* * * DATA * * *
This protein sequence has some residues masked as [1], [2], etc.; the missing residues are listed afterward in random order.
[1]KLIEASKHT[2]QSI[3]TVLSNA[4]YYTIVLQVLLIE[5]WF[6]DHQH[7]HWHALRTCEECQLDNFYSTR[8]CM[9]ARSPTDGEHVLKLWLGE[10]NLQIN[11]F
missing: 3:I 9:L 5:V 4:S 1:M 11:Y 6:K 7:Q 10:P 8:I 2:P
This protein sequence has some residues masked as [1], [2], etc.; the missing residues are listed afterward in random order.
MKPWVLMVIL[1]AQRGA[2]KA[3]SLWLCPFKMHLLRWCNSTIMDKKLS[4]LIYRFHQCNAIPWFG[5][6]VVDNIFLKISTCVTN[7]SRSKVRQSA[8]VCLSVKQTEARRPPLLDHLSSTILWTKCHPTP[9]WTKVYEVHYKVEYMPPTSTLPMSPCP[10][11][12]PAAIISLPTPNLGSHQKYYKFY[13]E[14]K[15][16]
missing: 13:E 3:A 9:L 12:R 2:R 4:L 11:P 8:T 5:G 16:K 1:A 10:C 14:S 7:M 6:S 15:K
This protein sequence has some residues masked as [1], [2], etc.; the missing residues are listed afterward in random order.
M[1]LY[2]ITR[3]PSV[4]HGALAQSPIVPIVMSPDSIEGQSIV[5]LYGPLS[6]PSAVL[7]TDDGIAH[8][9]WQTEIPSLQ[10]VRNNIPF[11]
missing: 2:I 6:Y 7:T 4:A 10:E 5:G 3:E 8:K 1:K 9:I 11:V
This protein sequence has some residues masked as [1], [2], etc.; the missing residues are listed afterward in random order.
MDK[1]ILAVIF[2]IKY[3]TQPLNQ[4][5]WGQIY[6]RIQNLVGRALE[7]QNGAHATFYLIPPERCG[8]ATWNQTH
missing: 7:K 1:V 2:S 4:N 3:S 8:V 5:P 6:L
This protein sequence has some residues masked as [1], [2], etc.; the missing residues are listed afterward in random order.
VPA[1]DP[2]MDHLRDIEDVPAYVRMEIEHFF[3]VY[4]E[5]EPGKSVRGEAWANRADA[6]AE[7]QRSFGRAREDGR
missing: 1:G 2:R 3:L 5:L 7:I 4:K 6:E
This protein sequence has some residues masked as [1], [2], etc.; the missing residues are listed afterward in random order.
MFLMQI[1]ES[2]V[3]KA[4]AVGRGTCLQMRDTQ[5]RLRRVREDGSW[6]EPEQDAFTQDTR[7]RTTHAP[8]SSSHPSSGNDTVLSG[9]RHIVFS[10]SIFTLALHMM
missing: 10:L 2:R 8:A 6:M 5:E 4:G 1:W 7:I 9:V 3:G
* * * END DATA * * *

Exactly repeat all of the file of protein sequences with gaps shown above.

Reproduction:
This protein sequence has some residues masked as [1], [2], etc.; the missing residues are listed afterward in random order.
[1]KLIEASKHT[2]QSI[3]TVLSNA[4]YYTIVLQVLLIE[5]WF[6]DHQH[7]HWHALRTCEECQLDNFYSTR[8]CM[9]ARSPTDGEHVLKLWLGE[10]NLQIN[11]F
missing: 3:I 9:L 5:V 4:S 1:M 11:Y 6:K 7:Q 10:P 8:I 2:P
This protein sequence has some residues masked as [1], [2], etc.; the missing residues are listed afterward in random order.
MKPWVLMVIL[1]AQRGA[2]KA[3]SLWLCPFKMHLLRWCNSTIMDKKLS[4]LIYRFHQCNAIPWFG[5][6]VVDNIFLKISTCVTN[7]SRSKVRQSA[8]VCLSVKQTEARRPPLLDHLSSTILWTKCHPTP[9]WTKVYEVHYKVEYMPPTSTLPMSPCP[10][11][12]PAAIISLPTPNLGSHQKYYKFY[13]E[14]K[15][16]
missing: 13:E 3:A 9:L 12:R 2:R 4:L 11:P 8:T 5:G 16:K 1:A 10:C 14:S 7:M 6:S 15:K
This protein sequence has some residues masked as [1], [2], etc.; the missing residues are listed afterward in random order.
M[1]LY[2]ITR[3]PSV[4]HGALAQSPIVPIVMSPDSIEGQSIV[5]LYGPLS[6]PSAVL[7]TDDGIAH[8][9]WQTEIPSLQ[10]VRNNIPF[11]
missing: 2:I 6:Y 7:T 4:A 10:E 5:G 3:E 8:K 1:K 9:I 11:V
This protein sequence has some residues masked as [1], [2], etc.; the missing residues are listed afterward in random order.
MDK[1]ILAVIF[2]IKY[3]TQPLNQ[4][5]WGQIY[6]RIQNLVGRALE[7]QNGAHATFYLIPPERCG[8]ATWNQTH
missing: 7:K 1:V 2:S 4:N 3:S 8:V 5:P 6:L
This protein sequence has some residues masked as [1], [2], etc.; the missing residues are listed afterward in random order.
VPA[1]DP[2]MDHLRDIEDVPAYVRMEIEHFF[3]VY[4]E[5]EPGKSVRGEAWANRADA[6]AE[7]QRSFGRAREDGR
missing: 1:G 2:R 3:L 5:L 7:I 4:K 6:E
This protein sequence has some residues masked as [1], [2], etc.; the missing residues are listed afterward in random order.
MFLMQI[1]ES[2]V[3]KA[4]AVGRGTCLQMRDTQ[5]RLRRVREDGSW[6]EPEQDAFTQDTR[7]RTTHAP[8]SSSHPSSGNDTVLSG[9]RHIVFS[10]SIFTLALHMM
missing: 10:L 2:R 8:A 6:M 5:E 4:G 1:W 7:I 9:V 3:G